As unemployment soars to record highs with young people and women particularly hard hit, the government’s answer to employment growth is to provide employers with even greater flexibility to sack workers.
The employment law review announced by Business Secretary, Dr Vince Cable in on Wednesday (Nov 23) offered little incentive to young people to seek out those elusive jobs.
Extending the qualifying period for unfair dismissal claims will hit hardest those people just starting outin work. Who are these employers that are unable to assess a worker’s suitability within the current 12 month window?
Manufacturers around theUKare telling us that a return to the ‘hire and fire’ culture of the 1970’s is not the government strategy they are looking for to create the right environment for growth. Even Dr Cable drew attention to the government’s own research of small and medium enterprises (SMEs), which showed that only six per cent of responding businesses thought employment law deregulation was an important agent for growth.
The list of proposals trotted out were preceded by the statement that safeguarding workers’ rights was a founding principle of his proposals. Clearly his definition of safeguarding varies from the norm. He also acknowledged that theUKcurrently has, according to the OECD, one of the most effective and lightly regulated labour markets among developed economies.
So, one poses the question why lighten them further? It is, in my view, a simple matter of Conservative dogma, now embraced by the Liberal Democrat members of the Cabinet, which is voiced daily by backbenchers through questions in the House of Commons attacking trade unions and calling for deregulation of employment and trade union rights. Their allies in the right-wing media lap up their utterances with gusto.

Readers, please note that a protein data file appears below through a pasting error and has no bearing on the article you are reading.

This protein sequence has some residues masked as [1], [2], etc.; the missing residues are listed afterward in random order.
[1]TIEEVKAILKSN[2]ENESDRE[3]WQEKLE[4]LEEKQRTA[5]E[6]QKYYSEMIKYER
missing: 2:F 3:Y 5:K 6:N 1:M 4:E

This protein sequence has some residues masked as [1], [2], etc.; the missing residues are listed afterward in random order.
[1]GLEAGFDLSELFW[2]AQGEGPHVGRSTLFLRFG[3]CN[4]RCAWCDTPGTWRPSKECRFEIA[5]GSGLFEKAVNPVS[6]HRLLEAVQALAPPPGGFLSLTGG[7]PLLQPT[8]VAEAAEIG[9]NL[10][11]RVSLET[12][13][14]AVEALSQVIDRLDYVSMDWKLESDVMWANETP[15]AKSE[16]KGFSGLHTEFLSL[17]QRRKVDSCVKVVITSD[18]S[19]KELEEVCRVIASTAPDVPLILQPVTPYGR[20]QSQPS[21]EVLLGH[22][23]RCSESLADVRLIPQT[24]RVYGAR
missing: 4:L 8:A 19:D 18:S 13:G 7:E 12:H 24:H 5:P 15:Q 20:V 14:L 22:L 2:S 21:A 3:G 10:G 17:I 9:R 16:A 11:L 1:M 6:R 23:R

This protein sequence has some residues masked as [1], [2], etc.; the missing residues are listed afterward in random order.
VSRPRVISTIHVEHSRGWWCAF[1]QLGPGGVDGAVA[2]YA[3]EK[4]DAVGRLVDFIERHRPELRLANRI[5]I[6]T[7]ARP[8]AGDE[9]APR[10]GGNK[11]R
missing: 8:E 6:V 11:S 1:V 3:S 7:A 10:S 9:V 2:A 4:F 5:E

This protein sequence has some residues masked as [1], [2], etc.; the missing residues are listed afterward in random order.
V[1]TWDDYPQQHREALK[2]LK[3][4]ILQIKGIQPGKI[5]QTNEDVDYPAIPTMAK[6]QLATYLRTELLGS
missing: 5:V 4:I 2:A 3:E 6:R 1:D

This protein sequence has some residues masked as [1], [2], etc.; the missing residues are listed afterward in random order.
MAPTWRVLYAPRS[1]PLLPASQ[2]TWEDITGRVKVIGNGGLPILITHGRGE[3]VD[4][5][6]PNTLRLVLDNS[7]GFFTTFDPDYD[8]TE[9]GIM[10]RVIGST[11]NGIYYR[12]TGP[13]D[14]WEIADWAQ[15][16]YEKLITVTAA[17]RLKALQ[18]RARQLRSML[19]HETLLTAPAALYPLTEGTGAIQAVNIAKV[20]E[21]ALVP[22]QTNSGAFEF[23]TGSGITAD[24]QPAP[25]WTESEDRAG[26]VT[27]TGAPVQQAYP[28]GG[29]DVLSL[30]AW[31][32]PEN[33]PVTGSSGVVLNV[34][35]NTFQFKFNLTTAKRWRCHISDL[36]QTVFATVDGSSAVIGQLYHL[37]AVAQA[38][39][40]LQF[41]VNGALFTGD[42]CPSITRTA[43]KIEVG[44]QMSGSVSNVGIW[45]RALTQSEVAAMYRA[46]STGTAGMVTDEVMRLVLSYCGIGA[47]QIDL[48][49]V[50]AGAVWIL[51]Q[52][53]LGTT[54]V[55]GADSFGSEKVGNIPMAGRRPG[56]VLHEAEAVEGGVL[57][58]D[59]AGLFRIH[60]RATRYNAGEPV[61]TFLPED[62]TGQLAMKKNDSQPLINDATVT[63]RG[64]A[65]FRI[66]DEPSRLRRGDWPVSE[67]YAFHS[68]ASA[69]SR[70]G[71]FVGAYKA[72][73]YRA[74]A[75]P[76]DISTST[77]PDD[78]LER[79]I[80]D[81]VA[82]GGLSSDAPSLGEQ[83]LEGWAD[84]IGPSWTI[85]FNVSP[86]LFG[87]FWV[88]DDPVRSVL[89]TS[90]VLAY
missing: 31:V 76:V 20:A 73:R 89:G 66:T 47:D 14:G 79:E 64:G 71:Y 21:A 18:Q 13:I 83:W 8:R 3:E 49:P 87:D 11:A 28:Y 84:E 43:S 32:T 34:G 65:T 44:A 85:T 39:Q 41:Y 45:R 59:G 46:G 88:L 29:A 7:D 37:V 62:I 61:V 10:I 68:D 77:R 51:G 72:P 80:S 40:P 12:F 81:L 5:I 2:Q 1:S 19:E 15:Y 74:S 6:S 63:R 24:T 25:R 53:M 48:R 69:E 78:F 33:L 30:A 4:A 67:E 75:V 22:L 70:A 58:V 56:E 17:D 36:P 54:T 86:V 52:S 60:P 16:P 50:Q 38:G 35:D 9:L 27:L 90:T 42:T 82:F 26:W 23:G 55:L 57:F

Of the wide range of reforms, perhaps the most pernicious in terms of workplace rights is the suggestion that 90 days is an excessive time for companies to have to consult their workers before sacking 100 or more of them by way of redundancy.
Dr Cable has called for evidence to justify this review, yet we have no doubt that the principle has already been decided – and it is just a matter of time before these proposals are implemented. What the government fails to recognise is that this is not just a period of time for consultation, it is a protected period for workers to find alternative employment. Casting them out of work more quickly will only add to the cost of benefit support while they search for new jobs.
And then there is the proposal of ‘protected conversation’ for the discussion of subjects management, according to Dr Cable currently “fear” to have. It is a system which a colleague described as the employer right to tell an employee, “fit in or f— off”, without fear of retribution.
It is, in reality, little more than legalised bullying and a quite unnecessary tool in the armoury of reasonable employers. Our experience, as a trade union, is that employers are not slow to explain to workers who are not performing to standard that they need to improve. If it is true, why do they need protection?
This provision is an open goal for employment lawyers (and their already healthy bank balances) who will seek to challenge at every opportunity the use of such a provision. This will run counter to the overall theme of Dr Cable’s intention to keep employment relations out of the courts.
Where Unite is recognised we provide positive contributions to employment relations, without the need to resort to law. However, the high proportion of workers who do not have that protection across manufacturing have just been fed an unpleasant dose of coalition medicine which will cure absolutely nothing.